Hong Kong's a Lush Country Garden for China Developers
(Bloomberg Gadfly) -- Getting tired of high-yield dollar bonds? Don't worry, China's innovative real estate developers can always find a way to tempt you.
Profit margins in the market for dollar debt are thinning as a huge local savings pool pushes down yield premiums to almost their lowest level since 2009. Meanwhile, the Federal Reserve is dominating headlines again, with a March rate hike looking all but certain (traders are betting on a 93 percent probability).
Against that background, China Evergrande Group managed Wednesday to sell a HK$18 billion ($2.3 billion) five-year convertible bond. Granted, the developer had to revise its aggressive terms -- it had wanted to issue a perpetual, with the option of deferring coupon payments -- but this is nonetheless an achievement for a high-yield real estate company with an estimated 162 percent net debt-to-equity ratio.
Take a look at the terms and you know this is another win for Evergrande. The coupon is just 4.25 percent, by far the lowest among its bonds. The conversion price of HK$38.99 is a 40 percent premium to Evergrande's close before the deal -- but the shares have already run up by close to 380 percent in the past year, so perhaps there is not much upside left?
The secret sauce is the Hong Kong dollar, which is pegged to the U.S. currency. Evergrande's previous issues were in greenbacks or yuan.
Not coincidentally, two other high-yield developers tapped into the Hong Kong dollar bond pool this year. Country Garden Holdings Co. issued HK$15.6 billion of debt Jan. 16, and CIFI Holdings Group Co. came in a week later with HK$2.8 billion. Both are convertibles with zero percent coupons. As I've written, the two companies now deserve investment-grade ratings, at least according to the Bloomberg risk calculator.
Before 2015, the Hong Kong dollar bond market was vibrant, with issuers ranging from Tencent Holdings Ltd. to Kingsoft Corp. Investors in China piled in, because the bonds counted toward a HK$10 million investment that opened the door to permanent residence in the city. Then the Hong Kong government suspended the Capital Investment Entrant Scheme, and the local-currency market became a boring place dominated by sovereigns and China's big banks.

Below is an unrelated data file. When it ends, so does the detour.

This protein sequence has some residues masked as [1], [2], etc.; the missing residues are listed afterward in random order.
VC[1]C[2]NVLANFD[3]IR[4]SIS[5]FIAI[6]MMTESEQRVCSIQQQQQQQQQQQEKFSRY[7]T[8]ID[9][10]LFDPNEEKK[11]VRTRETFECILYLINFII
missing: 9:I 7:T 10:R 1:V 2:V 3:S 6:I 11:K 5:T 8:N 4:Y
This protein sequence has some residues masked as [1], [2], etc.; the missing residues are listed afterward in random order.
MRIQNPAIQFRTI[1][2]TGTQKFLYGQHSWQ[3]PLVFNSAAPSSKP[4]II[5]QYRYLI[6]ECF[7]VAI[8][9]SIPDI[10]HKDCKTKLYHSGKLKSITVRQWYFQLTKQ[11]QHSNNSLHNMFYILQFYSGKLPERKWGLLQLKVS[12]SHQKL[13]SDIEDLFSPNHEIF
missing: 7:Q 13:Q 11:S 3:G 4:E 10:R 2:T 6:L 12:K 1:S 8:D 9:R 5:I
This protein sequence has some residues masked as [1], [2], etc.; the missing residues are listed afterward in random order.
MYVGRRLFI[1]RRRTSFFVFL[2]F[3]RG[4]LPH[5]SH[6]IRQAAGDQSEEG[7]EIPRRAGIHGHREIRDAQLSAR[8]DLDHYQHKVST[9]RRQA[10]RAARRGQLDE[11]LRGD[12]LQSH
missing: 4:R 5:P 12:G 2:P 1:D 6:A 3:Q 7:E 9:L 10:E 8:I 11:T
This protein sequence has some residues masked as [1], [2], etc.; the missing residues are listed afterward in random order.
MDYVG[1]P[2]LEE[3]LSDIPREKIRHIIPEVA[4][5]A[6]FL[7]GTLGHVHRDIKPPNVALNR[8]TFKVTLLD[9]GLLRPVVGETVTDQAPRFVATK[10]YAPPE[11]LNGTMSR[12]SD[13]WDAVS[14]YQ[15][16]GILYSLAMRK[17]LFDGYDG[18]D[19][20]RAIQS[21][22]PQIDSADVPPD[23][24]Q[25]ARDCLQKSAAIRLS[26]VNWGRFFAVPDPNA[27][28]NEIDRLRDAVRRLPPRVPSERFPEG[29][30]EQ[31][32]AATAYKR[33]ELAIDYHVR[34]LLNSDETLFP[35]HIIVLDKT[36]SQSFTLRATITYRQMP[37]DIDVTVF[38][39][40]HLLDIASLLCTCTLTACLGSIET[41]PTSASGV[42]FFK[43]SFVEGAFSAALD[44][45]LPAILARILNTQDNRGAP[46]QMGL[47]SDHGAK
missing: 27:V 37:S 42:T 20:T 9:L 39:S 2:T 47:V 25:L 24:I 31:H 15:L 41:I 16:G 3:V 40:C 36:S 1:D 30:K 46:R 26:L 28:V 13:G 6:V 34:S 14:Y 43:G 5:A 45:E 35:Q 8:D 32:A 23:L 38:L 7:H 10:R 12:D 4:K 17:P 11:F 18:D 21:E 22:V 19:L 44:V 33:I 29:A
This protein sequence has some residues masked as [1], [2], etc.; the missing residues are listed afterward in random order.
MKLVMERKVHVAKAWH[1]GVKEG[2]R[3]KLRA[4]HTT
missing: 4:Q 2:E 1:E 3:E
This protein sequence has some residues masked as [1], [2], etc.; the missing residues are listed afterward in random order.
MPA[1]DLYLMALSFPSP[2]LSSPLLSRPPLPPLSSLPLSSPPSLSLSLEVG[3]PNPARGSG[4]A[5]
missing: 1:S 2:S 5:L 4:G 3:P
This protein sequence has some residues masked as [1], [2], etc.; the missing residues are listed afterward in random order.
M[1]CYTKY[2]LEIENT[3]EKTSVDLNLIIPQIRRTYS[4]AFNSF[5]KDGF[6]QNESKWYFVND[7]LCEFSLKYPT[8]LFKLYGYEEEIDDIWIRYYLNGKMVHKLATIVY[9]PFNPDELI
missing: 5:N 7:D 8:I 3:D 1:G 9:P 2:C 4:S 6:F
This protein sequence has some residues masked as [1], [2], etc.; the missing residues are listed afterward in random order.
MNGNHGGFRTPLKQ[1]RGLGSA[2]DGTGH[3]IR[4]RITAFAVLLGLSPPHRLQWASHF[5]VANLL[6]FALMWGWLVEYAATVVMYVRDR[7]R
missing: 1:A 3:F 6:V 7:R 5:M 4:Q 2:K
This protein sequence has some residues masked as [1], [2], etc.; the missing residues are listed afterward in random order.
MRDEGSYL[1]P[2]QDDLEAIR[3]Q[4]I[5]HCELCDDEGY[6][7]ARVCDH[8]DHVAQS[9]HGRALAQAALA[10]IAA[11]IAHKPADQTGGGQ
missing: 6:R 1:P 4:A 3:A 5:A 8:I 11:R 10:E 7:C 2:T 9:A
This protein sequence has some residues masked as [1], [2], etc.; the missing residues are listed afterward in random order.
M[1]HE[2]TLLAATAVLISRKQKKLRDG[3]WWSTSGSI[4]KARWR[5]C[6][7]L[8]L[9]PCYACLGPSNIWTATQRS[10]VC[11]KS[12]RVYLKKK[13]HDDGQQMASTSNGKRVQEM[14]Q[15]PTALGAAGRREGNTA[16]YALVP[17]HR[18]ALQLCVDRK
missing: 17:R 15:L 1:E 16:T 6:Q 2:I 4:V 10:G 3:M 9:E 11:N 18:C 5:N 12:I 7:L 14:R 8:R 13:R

The developers' entry this year is bringing the market back to life. Evergrande and Country Garden are the second- and third-largest issuers, behind the Chinese government and ahead of Bank of China Ltd.
And they're clever, tapping into an unsung cousin's thirst for yield and growth. A preliminary search by Gadfly suggests there are at least a dozen funds with more than HK$26 billion of assets under management that track only Hong Kong dollar-denominated bonds.
The HK$17 billion Shroder International Selection Fund, for example, is full of stodgy Hong Kong government debt. The fund, whose aim is capital growth and income, might like some convertibles from China's top-tier developers, which grossed more than 500 billion yuan (almost $80 billion) in sales last year. The well-regarded $5.2 billion Value Partners Greater China High Yield Income Fund, which loves China real estate developers, has 2.1 percent of its money in Hong Kong dollar bonds. (Evergrande's two dollar bonds are already in the fund's top 10 holdings.)
China's big developers know a good thing when they see it in Hong Kong. They're the early birds tapping pent-up demand, giving them less reason to fear the Fed.
This column does not necessarily reflect the opinion of Bloomberg LP and its owners.
Shuli Ren is a Bloomberg Gadfly columnist covering Asian markets. She previously wrote on markets for Barron's, following a career as an investment banker, and is a CFA charterholder.
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